“I work that parts truck and I left him alone because he knew what he wanted to do and I just tried to give him the people that he wanted to do it with,” state Norm. “It was hard to do that, but we surrounded him with the right people. I got Jason Potter to come; I got Bobby Slack from Bicknell’s. You need good people around you and I’ve got guys that want to come, want to help and that all want to be part of something good. I’m tickled to death right now with our team.”

The main issue for Billy and the team all week long was they couldn’t get the fuel mileage out of the Big-Block necessary to go an extended period like Stewart Friesen or Brett Hearn. Those drivers every year seem to find what it takes to go over 100 laps on fuel. Billy knew that wasn’t the case, hence why the team decided to pit late and gamble on getting back up through with a softer tire on the right rear. Plus it assured them that there weren’t going to repeat the problems of Saturday afternoon.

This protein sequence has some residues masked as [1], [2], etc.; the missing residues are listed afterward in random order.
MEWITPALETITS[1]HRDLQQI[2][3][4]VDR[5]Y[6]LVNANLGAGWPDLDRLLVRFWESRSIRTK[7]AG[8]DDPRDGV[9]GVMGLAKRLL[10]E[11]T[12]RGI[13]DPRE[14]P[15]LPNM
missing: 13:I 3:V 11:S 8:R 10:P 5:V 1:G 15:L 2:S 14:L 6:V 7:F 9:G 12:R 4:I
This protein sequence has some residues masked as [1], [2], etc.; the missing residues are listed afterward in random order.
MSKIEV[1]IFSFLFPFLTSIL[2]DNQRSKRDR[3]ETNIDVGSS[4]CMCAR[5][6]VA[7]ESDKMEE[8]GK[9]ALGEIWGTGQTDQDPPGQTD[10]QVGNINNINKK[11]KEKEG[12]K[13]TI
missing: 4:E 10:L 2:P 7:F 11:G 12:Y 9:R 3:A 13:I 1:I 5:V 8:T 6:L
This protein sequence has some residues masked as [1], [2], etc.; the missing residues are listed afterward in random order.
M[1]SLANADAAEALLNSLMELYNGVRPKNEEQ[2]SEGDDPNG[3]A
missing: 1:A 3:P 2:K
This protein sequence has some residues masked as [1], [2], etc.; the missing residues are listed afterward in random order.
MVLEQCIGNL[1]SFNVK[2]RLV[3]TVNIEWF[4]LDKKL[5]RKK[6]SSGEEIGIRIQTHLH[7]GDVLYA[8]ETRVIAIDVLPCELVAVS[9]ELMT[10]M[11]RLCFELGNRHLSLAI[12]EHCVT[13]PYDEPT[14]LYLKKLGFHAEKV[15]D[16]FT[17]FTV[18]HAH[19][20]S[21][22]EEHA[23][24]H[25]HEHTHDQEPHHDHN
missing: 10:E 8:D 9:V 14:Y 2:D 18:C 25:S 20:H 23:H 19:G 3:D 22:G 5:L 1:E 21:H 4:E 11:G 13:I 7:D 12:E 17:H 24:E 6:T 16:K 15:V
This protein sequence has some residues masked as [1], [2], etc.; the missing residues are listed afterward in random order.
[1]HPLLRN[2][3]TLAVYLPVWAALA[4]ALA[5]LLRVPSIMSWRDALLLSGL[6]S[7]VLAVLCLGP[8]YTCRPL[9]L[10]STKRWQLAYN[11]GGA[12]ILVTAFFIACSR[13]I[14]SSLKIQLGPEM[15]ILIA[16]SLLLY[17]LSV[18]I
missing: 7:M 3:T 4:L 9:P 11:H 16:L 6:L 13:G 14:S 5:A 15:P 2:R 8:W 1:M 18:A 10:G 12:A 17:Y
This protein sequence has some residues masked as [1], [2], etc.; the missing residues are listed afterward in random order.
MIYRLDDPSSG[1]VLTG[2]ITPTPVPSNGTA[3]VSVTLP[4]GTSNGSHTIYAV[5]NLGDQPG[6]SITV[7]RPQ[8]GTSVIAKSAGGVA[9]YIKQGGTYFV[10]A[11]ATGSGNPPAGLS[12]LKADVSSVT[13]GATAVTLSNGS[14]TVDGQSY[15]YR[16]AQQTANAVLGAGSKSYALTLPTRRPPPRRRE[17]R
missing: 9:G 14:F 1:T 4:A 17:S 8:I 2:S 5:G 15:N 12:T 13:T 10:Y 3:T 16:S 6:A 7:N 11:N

“We were going to run out of gas,” stated Billy. “I knew that and we were sitting 14thor 15th. I ran behind (Tim) Fuller the whole race just keeping a pace. No one seemed too racey. We knew we had to get gas so we might as well pit. We tried the different tire (D400) this year to see for another year so we’ll know if it worked or not. It worked good this year.”

After the pit stop Billy steadily raced his way up through the field. All the while Norm kept his eyes on the progress. Patiently waiting to see what the ultimate outcome of the race was going to be. He was confident when he started seeing Billy run the top in turns one and two that things may be turning in their favor.